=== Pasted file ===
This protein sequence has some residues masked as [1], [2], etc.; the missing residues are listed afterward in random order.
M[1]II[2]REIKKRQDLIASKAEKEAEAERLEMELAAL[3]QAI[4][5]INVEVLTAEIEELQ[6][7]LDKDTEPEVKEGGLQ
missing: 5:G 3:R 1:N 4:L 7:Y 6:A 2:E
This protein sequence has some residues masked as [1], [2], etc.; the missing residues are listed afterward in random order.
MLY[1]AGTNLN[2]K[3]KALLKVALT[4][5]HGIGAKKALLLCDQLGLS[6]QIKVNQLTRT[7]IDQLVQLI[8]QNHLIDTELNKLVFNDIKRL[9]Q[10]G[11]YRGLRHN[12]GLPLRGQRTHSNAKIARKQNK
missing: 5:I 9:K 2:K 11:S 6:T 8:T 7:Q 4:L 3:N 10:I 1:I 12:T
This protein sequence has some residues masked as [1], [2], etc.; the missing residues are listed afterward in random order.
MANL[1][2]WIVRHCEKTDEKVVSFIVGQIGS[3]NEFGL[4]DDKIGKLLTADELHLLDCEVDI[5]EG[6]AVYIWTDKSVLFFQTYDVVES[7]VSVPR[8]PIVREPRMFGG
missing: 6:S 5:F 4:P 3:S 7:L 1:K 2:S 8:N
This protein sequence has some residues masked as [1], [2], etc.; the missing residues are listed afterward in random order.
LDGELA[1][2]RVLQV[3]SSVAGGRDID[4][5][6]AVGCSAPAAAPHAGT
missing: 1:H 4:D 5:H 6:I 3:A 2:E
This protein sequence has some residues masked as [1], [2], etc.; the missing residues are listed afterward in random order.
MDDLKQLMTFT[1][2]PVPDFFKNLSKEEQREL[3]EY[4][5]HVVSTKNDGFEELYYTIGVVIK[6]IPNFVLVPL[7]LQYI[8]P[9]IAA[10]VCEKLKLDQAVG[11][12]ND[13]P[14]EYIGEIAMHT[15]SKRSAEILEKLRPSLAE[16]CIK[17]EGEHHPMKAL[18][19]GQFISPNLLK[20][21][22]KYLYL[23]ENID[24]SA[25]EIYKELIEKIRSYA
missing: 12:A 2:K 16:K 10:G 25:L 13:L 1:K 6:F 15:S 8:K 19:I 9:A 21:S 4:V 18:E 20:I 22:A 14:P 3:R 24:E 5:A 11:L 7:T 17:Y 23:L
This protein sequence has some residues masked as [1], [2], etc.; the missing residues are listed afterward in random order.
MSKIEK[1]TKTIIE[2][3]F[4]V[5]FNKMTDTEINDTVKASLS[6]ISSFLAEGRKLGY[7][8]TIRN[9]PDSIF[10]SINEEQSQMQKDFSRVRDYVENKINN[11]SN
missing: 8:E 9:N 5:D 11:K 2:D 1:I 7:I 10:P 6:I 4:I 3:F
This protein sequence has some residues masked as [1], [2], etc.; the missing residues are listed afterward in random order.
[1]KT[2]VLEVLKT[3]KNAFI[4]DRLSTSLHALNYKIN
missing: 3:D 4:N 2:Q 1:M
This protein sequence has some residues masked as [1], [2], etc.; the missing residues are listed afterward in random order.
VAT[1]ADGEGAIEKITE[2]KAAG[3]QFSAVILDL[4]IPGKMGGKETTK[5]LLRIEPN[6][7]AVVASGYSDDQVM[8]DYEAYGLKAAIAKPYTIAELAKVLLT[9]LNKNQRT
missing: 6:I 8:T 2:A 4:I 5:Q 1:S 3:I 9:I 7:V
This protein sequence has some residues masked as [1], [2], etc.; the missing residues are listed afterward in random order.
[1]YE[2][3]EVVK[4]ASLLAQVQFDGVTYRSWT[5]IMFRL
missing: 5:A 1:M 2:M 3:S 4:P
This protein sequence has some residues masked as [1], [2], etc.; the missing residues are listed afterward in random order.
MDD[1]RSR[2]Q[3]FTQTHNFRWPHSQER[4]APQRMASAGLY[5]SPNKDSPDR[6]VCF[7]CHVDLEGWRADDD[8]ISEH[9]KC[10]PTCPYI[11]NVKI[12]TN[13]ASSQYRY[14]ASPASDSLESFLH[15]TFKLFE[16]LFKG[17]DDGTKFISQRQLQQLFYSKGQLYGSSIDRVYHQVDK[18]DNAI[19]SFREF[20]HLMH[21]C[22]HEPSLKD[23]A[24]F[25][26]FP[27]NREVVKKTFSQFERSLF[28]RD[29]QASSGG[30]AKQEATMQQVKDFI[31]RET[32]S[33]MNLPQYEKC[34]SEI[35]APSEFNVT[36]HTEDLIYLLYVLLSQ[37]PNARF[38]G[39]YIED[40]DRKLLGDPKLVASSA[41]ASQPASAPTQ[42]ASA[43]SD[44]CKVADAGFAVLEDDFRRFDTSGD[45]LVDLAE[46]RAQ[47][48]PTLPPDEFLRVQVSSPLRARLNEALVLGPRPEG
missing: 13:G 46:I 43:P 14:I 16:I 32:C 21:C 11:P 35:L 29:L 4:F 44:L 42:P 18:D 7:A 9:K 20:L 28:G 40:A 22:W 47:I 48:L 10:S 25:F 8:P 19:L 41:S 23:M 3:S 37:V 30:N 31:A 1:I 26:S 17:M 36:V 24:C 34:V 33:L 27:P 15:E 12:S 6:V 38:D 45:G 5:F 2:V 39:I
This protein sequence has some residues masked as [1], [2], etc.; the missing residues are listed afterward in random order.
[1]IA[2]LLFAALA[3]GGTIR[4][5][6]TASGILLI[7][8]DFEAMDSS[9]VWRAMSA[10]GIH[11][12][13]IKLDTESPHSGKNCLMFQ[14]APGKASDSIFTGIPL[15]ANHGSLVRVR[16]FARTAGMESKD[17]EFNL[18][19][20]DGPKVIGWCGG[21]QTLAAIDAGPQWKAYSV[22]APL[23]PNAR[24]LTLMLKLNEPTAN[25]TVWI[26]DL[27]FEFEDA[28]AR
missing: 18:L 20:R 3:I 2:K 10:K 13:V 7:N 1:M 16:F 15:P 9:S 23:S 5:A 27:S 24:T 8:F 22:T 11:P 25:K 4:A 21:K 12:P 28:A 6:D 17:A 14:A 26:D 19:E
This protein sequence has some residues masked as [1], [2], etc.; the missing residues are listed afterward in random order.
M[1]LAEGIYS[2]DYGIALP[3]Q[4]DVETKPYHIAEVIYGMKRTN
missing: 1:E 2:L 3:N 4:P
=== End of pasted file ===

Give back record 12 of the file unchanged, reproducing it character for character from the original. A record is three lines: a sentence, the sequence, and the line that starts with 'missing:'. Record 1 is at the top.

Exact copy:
This protein sequence has some residues masked as [1], [2], etc.; the missing residues are listed afterward in random order.
M[1]LAEGIYS[2]DYGIALP[3]Q[4]DVETKPYHIAEVIYGMKRTN
missing: 1:E 2:L 3:N 4:P